Parks, Progress, and Prosperity-A Lesson in Change

Eventually great ideas tear down or circumvent the barriers that oppose them. It’s hard to resist an idea whose time has come. The world changes and the grand or even ludicrous visions of one epoch become commonplace in another. If you’ve visited a national park in the United States, you’ve experienced this first hand. Sometimes change is promulgated through the persistence of a visionary.

In the case of the world’s first publicly owned park, that visionary was Ferdinand V. Hayden. After a couple of exploratory expeditions over a decade, Hayden proposed setting aside a 2,219,789 acre swath of land in Wyoming, Idaho, and Montana, comprising lakes, canyons, rivers and mountain ranges as a pleasure ground for the benefit and enjoyment of all people. The bill to create the first national park, Yellowstone, was established by U.S. Congress and signed into law by U.S. President Ulysses S. Grant on March 1, 1872. This was thought to be a radical idea at the time.

Thankfully, the radical idea became less so and spread to eventually include actions of many other presidents and to the creation of the National Parks Service whose mission is to preserve the natural and cultural resources of the nation for the enjoyment, education, and inspiration of current and future generations. Now, over 275 million annual visitors enjoy more than 400 such places. It is worth noting that these places are owned by the public, not aristocrats, a monarch or captains of industry.

Imagine before Yellowstone, Yosemite, Central Park, Mt. Rainier National Park, or any other publicly owned park. Imagine thinking, “We should set aside that land for the enjoyment of all.” You might imagine yourself saying such a thing, at that time and place. But, statistically, you would be an outlier. Chances are, you would have opposed such a radical change. You might have been more concerned with rebuilding after the civil war ended.

Sometimes people want things to change, desperately in fact, but their actions or inaction support the current state of affairs no matter how unsettling they may be. We sometimes blindly and obediently protect a monoculture that favors a few while crushing diversity, human spirit, and retarding better possibilities for all of us. Think of the people that opposed the abolition of slavery. When we oppose change we may not realize we may be opposing human progress. Not all change is good, but without it, there can be no progress.

We all have the potential do to better as individuals, organizations, & the world community. But, first we have to embrace a culture of care and stop fearing progress. Some people fought the national parks idea from its inception. They thought the commons were to be exploited for private good. Many still do. But, these are the forces that build walls and ugliness that divides our common humanity.

I like what President Lyndon Baines Johnson said when he spoke of “New Conservation.”

“The same society which receives the rewards of technology must, as a cooperating whole, take responsibility for control. To deal with these new problems will require a NEW CONSERVATION. We must not only protect the countryside and save it from destruction, we must restore what has been destroyed and salvage the beauty and charm of our cities. Our conservation must be not Just the classic conservation of protection and development, but a creative conservation of restoration and innovation. Its concern is not with nature alone, but with the total relation between man and the world around him. Its object is not just man’s welfare, but the dignity of man’s spirit.”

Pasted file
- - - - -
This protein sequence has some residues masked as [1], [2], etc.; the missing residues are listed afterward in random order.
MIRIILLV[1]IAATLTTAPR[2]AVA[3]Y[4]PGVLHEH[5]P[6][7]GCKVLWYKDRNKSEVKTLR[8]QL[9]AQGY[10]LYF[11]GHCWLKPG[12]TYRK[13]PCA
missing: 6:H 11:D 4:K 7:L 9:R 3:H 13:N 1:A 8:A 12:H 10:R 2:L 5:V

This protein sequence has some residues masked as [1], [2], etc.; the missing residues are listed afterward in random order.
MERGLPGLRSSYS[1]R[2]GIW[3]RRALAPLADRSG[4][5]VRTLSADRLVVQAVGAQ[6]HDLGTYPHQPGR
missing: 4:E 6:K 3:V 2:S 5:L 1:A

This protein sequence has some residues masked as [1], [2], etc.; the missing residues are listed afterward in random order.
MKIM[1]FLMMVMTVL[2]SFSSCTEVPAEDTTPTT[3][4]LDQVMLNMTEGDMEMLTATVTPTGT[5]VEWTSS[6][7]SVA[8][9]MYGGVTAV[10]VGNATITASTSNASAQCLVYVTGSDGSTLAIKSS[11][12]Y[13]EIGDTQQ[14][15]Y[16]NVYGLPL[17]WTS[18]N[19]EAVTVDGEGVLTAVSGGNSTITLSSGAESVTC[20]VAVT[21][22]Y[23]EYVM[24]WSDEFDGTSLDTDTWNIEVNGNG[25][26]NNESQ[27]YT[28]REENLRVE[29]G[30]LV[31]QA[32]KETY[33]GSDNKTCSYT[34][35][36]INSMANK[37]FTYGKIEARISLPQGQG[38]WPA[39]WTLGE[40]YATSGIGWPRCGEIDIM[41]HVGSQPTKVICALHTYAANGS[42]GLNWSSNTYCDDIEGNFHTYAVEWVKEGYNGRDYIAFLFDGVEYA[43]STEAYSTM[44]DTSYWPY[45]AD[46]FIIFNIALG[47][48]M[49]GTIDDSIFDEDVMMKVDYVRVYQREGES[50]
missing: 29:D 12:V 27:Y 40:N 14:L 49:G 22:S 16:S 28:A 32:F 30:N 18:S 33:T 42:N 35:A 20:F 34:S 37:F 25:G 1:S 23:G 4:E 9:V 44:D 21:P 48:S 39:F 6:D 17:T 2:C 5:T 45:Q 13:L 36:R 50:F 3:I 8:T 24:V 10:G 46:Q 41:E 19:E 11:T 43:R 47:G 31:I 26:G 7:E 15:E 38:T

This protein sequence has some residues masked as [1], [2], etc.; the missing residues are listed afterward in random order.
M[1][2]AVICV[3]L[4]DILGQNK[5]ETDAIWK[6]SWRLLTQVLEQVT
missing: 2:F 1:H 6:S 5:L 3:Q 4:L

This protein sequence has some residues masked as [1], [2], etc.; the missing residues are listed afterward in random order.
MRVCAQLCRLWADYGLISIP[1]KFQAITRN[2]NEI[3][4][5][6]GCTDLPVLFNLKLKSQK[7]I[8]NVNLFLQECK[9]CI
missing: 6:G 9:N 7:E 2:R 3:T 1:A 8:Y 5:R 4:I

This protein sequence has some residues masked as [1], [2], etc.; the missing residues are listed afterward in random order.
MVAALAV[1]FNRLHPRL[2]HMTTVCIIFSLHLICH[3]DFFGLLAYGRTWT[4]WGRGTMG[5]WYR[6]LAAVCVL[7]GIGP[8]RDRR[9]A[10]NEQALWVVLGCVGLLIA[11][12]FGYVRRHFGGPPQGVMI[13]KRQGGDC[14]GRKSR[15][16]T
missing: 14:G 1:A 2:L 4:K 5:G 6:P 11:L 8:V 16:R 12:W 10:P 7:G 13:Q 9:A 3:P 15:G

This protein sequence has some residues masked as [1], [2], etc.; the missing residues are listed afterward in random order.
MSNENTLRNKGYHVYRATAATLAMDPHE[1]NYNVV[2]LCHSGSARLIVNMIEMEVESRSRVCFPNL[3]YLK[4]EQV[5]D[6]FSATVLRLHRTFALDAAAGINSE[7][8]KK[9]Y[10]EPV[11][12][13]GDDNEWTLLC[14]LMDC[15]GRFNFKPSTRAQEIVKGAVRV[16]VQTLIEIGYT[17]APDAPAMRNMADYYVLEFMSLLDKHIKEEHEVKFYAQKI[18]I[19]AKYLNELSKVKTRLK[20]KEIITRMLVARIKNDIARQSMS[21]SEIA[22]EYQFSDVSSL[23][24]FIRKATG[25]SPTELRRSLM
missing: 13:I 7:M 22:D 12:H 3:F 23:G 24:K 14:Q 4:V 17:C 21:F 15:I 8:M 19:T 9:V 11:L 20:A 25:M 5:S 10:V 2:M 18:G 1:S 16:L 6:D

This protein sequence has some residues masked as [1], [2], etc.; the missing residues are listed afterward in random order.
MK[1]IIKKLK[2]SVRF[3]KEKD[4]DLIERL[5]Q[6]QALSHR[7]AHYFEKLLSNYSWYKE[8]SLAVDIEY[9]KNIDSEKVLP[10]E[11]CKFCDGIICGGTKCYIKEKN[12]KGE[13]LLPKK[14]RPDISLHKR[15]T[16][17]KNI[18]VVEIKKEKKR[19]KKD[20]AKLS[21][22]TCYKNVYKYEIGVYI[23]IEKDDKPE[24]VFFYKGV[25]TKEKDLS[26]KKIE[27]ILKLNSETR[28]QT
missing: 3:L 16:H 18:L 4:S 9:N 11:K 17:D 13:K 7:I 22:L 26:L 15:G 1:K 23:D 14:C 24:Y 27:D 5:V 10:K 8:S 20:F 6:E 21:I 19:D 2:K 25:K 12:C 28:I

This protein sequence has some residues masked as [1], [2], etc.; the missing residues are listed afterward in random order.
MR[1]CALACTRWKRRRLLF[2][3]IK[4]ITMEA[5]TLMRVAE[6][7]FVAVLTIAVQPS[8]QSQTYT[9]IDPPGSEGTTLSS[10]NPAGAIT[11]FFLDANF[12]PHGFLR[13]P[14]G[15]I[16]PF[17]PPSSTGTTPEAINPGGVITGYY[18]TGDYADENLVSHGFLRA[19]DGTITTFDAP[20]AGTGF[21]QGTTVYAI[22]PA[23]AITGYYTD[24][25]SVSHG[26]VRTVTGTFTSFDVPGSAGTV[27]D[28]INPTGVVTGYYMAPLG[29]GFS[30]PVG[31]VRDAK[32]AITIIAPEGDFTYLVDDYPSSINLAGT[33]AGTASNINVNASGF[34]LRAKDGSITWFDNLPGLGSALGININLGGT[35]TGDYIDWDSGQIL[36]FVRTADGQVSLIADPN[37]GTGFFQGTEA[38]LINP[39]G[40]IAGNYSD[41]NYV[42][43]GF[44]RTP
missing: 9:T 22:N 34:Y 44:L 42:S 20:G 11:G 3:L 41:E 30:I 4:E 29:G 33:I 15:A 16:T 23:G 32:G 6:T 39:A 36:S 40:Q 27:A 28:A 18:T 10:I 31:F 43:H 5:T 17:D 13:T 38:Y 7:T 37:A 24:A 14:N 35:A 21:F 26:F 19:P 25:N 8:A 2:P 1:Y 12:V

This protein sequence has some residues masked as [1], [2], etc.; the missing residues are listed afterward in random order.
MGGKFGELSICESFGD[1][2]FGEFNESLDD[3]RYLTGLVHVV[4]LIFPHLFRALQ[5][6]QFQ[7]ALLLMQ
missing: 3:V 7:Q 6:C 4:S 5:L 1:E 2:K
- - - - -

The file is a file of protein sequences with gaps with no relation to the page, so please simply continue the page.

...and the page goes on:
—Lyndon Baines Johnson
President of the United States

Instead of building walls that divide us, let us instead build bridges, parks, and pathways to a more prosperous and shared future. Some may think this to be an impossible idea like the national parks idea was at its time. ‘Impossible ideas” and the impossipreneurs who champion them are all around us. Perhaps you are one. I am one. Some may look at us as impossible dreamers. I think of us as evangelists of the possible, of what’s next, of what will one day become ordinary and commonplace. A culture of care is an idea whose time has come; it has many converging forces and proponents. Opportunities to advance human progress are all around us if we open our minds to the possibilities. Investing in people and advancing human progress is not only a moral responsibility, it also produces great returns. Contrast this with austerity measures which have never produced prosperity at any point in the history of civilization.

about the author

Gregory Olson’s latest book is L’ impossi preneurs: A Hopeful Journey Through Tomorrow, a light-hearted and deadly serious book about a brighter future where we live more meaningful lives, governments invest in people and sustainable progress, and technology serves humans. Greg also authored The Experience Design Blueprint, a book about designing better experiences and then making them come true.

image of Greg-Olson-Managing Director of Delightability and author of Experience Design BLUEPRINTGregory Olson founded strategy and design firm Delightability, LLC. with the belief that if you delight customers then success will follow. He believes that we all have the potential to do better, as individuals, organizations, and communities, but sometimes we need a little help.  Gregory also serves as a volunteer board member for Oikocredit Northwest, a support association for social investor and financial institution, Oikocredit International.